The first time a prospective employer views your resume, it will be on a computer screen. Doesn’t it make sense to leverage technology in ways that help you cut through the clutter and more creatively showcase your skills? Why not start thinking about how you can create an electronic portfolio of your credentials…one that people can interact with electronically?
As a starting point, there are some relatively simple things you can include to make your resume more interactive and engaging:
- Links to the websites of employers
- Links to your LinkedIn page, blog, articles you’ve authored, conference presentations…… anything online that enhances your professional brand
- More use of color and simple graphics to creatively present your skills and accomplishments.
Furthermore, charts, graphs, photos, and even case studies can be powerful attention-getters—you can include them as attachments or better yet, post them to your blog or personal website with links from your resume so people can easily view them.
Don’t forget that LinkedIn is a powerful branding tool, so make sure you have plenty of references for people to view. Instead of ending your resume with the vague “Resumes Available Upon Request”, close with “LinkedIn references available at:” followed by a link to your LinkedIn page. Alternatively, see if you can find a way to weave LinkedIn references into your resume.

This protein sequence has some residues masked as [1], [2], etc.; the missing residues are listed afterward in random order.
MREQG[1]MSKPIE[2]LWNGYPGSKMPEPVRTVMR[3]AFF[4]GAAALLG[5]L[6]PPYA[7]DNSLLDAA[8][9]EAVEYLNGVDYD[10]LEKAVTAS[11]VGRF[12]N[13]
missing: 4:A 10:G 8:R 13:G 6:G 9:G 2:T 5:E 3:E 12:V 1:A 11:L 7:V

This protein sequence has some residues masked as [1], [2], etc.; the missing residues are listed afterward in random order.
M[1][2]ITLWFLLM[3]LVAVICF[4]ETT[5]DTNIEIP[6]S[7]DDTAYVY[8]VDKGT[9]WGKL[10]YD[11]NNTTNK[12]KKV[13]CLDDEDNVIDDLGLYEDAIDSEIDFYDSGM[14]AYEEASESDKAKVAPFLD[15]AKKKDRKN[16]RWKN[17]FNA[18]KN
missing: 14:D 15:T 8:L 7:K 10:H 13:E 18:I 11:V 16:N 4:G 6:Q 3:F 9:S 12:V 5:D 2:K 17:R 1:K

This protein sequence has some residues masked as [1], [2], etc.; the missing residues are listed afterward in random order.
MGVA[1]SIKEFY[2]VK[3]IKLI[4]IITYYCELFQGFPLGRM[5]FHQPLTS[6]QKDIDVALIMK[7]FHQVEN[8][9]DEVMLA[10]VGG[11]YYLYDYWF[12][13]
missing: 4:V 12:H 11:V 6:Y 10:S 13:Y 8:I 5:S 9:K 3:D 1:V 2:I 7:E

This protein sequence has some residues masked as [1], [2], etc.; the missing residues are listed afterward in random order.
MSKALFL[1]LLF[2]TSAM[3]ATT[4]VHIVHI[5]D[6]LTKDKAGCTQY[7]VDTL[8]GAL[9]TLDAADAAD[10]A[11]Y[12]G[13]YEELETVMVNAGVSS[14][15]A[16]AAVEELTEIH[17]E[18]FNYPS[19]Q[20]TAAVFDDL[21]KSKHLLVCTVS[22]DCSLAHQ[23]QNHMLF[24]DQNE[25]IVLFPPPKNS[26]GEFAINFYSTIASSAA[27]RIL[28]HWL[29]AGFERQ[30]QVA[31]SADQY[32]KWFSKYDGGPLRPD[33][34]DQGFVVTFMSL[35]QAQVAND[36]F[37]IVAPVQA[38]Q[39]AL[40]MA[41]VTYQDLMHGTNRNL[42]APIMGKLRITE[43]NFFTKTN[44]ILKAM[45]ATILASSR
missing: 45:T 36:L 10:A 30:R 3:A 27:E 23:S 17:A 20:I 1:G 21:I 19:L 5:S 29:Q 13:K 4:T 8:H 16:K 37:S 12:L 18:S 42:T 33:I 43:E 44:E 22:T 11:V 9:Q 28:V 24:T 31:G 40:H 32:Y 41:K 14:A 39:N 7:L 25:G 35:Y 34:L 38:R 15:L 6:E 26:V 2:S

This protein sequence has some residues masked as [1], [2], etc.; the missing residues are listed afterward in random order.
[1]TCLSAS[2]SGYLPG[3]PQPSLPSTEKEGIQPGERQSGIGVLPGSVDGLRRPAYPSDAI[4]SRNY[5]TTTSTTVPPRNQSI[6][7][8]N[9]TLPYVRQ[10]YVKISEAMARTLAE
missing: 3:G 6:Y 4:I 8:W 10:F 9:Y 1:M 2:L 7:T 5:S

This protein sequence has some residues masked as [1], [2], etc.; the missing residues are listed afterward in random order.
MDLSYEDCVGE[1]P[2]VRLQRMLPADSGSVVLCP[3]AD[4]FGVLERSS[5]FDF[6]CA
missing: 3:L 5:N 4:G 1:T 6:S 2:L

In some situations, you might want to consider more advanced uses of technology. For example, some people are making their resumes more visually interesting through the use of infographics. Examples can be viewed at: www.pinterest.com/rtkrum/infographic-visual-resumes/.
Video also seems to be getting a lot of press these days. Some candidates are adding pre-recorded video content to their credential package. Sites like BriteTab.com, OptimalResume.com, InterviewStudio.com, and ResumeBook.tv allow job seekers to build and publish video resumes. You may also want to consider creating 1 minute personalized video messages at http://why57.com/. Remember that you can include links on your resume that will connect the reader to content anywhere on the internet, even videos on YouTube.
There’s more about going beyond the boundaries of traditional resumes in my post on May 16, 2013 on Professional Portfolios. My blog contains other resume and career advice, as well as examples of what I consider to be outstanding resume formats. Don’t do away with the paper version entirely–many interviewers will want that hard copy when they talk with you face-to-face.
If you want to stand-out from the crowd, you’ll want to present yourself as more than a series of jobs listed on a piece of paper. Smart use of technology makes it possible for you to create a more comprehensive and compelling portfolio of your credentials. Take advantage of those tools and put a new shine on your old resume!